Faithful Heroes: G.K. Chesterton
G.K. Chesterton was an English writer, poet, philospoher, dramatist, journalist, orator, biographer, art and literary critic and lay theologian. He is often referred to as the “prince of paradox”.
Time magazine has observed of his writing style: “Whenever possible Chesterton made his points with popular sayings, proverbs, allegories—first carefully turning them inside out.”
Gilbert Keith Chesterton was born on May 29, 1874 in Kensington, London, England. He was the son of Edward and Marie Louise Grosjean Chesterton.
He was baptized in the Church of England, although the family irregularly practiced Unitarianism. He wrote in his autobiography that as a young man, he and his brother, Cecil, experimented with Ouija boards.
In September 1895, he began his career in publishing, working for several publishing houses. He had originally planned on a career as an artist, for which he went to school, and his love of art is found in his writings.
In 1901, he married Frances Blogg, who he credited with leading him back to the Anglican church.
Chesterton was a large man, standing 6 feet 4 inches tall and weighing more than 286 pounds.
In 1902, he began to write a weekly opinion column, which he would write for the next thirty years.
Chesterton began to write and publish his well known series, Father Brown. He wrote fifty-three short stories featuring the Roamn Catholic Priest and amateur detective between 1910-1936.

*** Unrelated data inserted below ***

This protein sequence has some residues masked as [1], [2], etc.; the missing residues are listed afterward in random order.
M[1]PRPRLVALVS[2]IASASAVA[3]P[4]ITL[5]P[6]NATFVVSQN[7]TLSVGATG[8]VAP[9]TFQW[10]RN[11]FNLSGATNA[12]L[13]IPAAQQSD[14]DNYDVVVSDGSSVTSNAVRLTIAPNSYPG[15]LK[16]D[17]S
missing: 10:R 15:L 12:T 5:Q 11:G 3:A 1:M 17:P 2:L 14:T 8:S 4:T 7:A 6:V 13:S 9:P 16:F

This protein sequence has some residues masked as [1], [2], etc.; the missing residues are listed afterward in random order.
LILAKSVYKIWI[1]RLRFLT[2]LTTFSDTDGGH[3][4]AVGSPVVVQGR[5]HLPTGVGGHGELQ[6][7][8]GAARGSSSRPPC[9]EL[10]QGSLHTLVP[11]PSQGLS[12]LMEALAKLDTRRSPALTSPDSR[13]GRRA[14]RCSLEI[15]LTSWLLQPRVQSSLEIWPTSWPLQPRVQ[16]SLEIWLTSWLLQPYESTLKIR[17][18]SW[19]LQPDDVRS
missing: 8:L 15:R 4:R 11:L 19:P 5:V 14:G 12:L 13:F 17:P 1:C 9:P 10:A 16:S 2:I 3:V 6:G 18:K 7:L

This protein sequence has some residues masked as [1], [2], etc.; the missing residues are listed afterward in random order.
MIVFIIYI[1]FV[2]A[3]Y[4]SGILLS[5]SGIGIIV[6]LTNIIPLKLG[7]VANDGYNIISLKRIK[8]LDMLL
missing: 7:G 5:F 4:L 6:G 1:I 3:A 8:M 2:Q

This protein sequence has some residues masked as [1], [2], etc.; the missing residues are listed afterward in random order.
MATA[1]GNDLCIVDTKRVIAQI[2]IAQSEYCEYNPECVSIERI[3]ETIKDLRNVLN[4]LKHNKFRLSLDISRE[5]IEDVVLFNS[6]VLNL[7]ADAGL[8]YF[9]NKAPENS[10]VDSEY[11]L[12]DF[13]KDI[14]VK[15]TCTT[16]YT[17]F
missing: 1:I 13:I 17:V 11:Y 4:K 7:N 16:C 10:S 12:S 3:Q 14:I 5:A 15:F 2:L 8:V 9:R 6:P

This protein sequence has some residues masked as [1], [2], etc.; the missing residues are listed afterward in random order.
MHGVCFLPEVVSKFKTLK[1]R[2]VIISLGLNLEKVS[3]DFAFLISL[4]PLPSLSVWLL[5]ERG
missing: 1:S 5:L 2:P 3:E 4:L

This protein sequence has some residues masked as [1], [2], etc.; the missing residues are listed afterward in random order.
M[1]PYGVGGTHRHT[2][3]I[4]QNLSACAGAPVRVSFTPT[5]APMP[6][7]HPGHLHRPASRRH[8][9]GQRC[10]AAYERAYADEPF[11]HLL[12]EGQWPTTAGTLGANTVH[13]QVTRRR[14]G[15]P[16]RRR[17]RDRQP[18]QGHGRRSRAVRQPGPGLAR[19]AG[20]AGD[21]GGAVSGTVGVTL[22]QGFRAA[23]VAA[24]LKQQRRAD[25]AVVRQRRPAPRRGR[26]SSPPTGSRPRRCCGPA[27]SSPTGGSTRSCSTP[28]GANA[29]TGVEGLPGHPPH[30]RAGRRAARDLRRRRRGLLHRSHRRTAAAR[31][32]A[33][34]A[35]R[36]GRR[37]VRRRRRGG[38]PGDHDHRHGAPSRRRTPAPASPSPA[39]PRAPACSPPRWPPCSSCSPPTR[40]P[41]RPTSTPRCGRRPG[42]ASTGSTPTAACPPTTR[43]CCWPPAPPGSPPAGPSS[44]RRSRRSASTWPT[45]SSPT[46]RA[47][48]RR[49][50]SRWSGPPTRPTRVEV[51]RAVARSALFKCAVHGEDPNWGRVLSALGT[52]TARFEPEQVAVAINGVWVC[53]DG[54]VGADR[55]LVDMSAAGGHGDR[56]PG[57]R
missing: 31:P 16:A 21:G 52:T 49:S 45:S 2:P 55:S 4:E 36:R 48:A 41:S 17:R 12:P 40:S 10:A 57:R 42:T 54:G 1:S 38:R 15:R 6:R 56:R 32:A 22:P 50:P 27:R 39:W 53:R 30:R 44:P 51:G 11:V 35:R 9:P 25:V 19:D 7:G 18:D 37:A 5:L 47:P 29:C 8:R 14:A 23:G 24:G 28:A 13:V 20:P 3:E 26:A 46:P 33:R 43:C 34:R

“Chesterton usually wore a cape and a crumpled hat, with a sword stick in hand, and a cigar hanging out of his mouth. He had a tendency to forget where he was supposed to be going and miss the train that was supposed to take him there.”
Chestertan is said to have loved to debate and enjoyed engaging in friendly disputes with his friends, such as H.G. Wells, George Bernard Shaw and Clarence Darrow.
In 1922, he entered full communion with the Catholic Church.
In 1931, the BBC invited Chesterton to give a series of radio talks. While reluctant at first, he eventually began to give over forty talks a year, which became very popular. He often improvised while talking to his wife and secretary during he broadcast, leading to an intimate feel.
Chesterton.org describes the man by saying “G.K. Chesterton was the best writer of the 20th century. He said something about everything and he said it better than anybody else. But he was no mere word smith. He was very good at expressing himself, but more importantly, he had something very good to express. The reason he was the greatest writer of the 20th century was because he was also the greatest thinker of the 20th century.”
After his death, a BBC official remarked “in another year or so, he would have become the dominating voice from Broadcasting House.”
He died on June 14, 1936 in Buckinghamshire, England at the age of sixty-two, from congestive heart failure.
He left a prolific amount of work behind him including ” 80 books, several hundred poems, some 200 short stories, 4000 essays, and several plays.” His best-known character is the priest-detective Father Brown.